It was not long after his death in Marfa that Ambrose Bierce was killed near the village of Icamole when he and an Indian muleteer were the only ones who didn’t escape as Villa’s forces overran a party of government soldiers driving a mule train loaded with arms. This time Bierce was riding with the Federales. Both prisoners were executed by a firing squad under the orders of General Tomas Urbina. That’s what journalist James H. Wilkins asserted in his front-page article in San Francisco’s The Bulletin in March 1920. Wilkins had gone to Mexico and personally interviewed a witness who had managed to snatch a photo of a man—identified as Bierce—along with a few other personal possessions from the corpse before it was abandoned, unburied, in the desert.
East Maxman has gone off on a c-nd-m in a pamphlet arguing everybody should support Wussia, for the nonce. ‘Time’ (a loose) mag says Don Josh Bathos of London England told P.E.N. innulluxuls that for the nonce writers shouldn’t be writing. Each collective choisi(pastparticiple,you recall,of choisir)without exception and—may I add—very naturally desires for the nonce nothing but Adolph’s Absolute Annihilation, Coûte Que Coûte (SIC). A man who once became worshipped of one thousand million pibbul by not falling into the ocean while simultaneously peeping through a periscope and sucking drugstore sandwiches is excoriated for,for the nonce,freedom of speech.
For years, one of the best ways to make a living as a writer (if you didn’t want to go into academia) was to become an ad copywriter. They heyday of print was flush with opportunities to make bank off billboards and publications. At The Paris Review Daily, Dan Piepenbring looks back on the ad copy of Fay Weldon, who gave the UK, among other things, the slogan “Vodka makes you drunker quicker.” (Related:Hope Mills on working for a creative agency.)
If you would write, try to be terse and in some measure original—the world abounds with new similes and metaphors… If you cannot tell people of something they have not seen, or have not thought, it is hardly worthwhile to write at all.
Most readers have their own idiosyncratic systems for displaying the most valuable titles they own. For a lot of people, it makes the most sense to keep their favorite books on a particular shelf. At The Paris Review Daily, Sadie Stein writes about an odd phenomenon — “The Phantom Shelf,” which consists of books you love so much you had to lend them to friends. (Related: Kevin Hartnett on reading our parents’ bookshelves.)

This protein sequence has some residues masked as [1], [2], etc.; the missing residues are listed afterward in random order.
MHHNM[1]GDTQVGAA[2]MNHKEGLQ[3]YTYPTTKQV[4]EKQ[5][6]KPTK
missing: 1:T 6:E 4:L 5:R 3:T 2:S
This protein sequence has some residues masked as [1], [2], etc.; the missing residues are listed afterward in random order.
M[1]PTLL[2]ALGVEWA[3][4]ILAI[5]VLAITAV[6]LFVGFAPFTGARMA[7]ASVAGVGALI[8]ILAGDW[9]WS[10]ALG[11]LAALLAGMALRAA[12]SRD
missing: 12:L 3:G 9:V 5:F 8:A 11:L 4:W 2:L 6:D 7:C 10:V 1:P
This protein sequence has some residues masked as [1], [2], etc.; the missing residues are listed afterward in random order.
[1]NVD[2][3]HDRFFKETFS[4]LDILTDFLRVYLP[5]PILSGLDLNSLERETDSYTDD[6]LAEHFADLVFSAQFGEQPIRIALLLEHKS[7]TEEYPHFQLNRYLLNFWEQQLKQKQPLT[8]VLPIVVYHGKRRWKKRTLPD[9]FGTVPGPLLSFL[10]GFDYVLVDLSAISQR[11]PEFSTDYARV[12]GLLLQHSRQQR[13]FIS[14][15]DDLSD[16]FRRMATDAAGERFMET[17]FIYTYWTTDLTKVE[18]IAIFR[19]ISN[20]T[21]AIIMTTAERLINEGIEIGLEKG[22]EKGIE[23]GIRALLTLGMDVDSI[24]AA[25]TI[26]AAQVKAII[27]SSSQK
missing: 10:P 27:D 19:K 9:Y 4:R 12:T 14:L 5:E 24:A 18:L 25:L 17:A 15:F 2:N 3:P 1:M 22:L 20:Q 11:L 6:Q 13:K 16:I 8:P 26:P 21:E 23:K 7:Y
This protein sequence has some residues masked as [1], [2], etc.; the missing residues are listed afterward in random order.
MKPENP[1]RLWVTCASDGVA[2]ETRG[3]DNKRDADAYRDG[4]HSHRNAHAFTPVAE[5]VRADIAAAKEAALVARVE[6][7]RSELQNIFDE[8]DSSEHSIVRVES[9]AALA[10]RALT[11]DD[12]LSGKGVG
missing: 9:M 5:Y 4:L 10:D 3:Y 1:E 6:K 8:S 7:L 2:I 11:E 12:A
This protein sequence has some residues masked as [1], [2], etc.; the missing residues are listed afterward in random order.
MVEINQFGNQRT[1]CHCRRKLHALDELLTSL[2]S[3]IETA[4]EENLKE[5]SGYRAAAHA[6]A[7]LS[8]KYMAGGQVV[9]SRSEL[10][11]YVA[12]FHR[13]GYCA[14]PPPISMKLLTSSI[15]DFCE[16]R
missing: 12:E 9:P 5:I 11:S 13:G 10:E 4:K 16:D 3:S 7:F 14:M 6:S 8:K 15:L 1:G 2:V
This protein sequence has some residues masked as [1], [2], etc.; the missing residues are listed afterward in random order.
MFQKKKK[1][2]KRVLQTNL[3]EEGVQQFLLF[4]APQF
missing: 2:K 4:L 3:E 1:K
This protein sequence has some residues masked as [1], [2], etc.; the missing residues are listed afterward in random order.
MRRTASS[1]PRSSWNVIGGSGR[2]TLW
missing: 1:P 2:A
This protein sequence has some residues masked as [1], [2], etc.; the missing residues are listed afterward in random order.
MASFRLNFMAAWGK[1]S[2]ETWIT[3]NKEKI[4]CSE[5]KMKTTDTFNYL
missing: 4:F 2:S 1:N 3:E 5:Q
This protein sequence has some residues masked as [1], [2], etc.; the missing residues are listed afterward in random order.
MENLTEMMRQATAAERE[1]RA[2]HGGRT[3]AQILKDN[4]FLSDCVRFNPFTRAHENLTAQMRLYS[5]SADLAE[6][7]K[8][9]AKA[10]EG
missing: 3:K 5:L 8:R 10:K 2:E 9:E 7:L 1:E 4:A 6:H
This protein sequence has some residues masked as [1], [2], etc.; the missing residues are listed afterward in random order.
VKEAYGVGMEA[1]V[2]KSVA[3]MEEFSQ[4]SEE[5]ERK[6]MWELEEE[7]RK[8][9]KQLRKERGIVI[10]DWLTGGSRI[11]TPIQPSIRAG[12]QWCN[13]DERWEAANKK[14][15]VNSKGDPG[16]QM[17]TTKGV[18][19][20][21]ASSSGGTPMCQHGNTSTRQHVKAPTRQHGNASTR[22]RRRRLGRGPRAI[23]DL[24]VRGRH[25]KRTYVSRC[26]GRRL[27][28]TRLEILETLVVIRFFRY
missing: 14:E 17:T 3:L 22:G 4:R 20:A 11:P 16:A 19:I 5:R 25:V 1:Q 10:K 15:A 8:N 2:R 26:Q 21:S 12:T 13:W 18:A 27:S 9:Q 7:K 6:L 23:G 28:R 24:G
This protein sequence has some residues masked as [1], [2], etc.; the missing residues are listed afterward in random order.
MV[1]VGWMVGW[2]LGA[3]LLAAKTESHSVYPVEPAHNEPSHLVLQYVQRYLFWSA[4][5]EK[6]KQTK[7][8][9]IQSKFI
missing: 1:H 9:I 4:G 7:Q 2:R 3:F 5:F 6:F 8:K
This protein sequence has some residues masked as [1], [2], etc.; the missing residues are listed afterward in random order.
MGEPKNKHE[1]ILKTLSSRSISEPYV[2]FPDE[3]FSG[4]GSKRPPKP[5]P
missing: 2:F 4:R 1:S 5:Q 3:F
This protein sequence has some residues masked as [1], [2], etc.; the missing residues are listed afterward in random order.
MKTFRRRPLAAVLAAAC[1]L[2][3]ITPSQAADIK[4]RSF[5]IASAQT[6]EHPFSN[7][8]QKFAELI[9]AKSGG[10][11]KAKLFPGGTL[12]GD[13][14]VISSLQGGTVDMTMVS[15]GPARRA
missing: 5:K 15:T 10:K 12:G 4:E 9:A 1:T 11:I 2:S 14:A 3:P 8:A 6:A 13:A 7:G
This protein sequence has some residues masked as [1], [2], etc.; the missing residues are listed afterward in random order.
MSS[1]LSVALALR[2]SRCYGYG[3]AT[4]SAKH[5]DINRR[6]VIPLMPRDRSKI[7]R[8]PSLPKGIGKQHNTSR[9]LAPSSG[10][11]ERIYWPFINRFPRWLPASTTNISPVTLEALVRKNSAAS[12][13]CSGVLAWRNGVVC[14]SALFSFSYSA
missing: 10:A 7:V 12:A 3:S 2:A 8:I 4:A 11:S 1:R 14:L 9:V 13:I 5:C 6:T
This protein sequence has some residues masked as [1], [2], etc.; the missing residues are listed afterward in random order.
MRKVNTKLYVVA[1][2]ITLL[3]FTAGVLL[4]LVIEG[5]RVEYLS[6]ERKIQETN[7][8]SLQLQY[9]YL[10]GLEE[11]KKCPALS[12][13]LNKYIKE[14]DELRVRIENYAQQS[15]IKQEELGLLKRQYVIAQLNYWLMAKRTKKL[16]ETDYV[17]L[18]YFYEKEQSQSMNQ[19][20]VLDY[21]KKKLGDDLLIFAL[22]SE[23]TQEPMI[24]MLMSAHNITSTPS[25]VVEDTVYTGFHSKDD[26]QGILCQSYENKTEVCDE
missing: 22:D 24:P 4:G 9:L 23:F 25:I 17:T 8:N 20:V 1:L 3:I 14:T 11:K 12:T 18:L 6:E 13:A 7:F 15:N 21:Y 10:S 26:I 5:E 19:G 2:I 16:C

Do you know why teachers use me? Because I speak in tongues. I write metaphors. Every one of my stories is a metaphor you can remember. The great religions are all metaphor. We appreciate things like Daniel and the lion’s den, and the Tower of Babel. People remember these metaphors because they are so vivid you can’t get free of them and that’s what kids like in school. They read about rocket ships and encounters in space, tales of dinosaurs. All my life I’ve been running through the fields and picking up bright objects. I turn one over and say, Yeah, there’s a story.
J.D. Salinger‘s house is on the market and generating plenty of buzz, but before you make an offer consider “what does it mean to want to live in a dead writer’s house? When does fandom devolve into idolatry?”
“Characters are ciphers. … We are ever reviewing and reconsidering our mental portraits of characters in novels: amending them, backtracking to check on them, updating them when new information arises.” Peter Mendelsund writes about what we think we see when we read.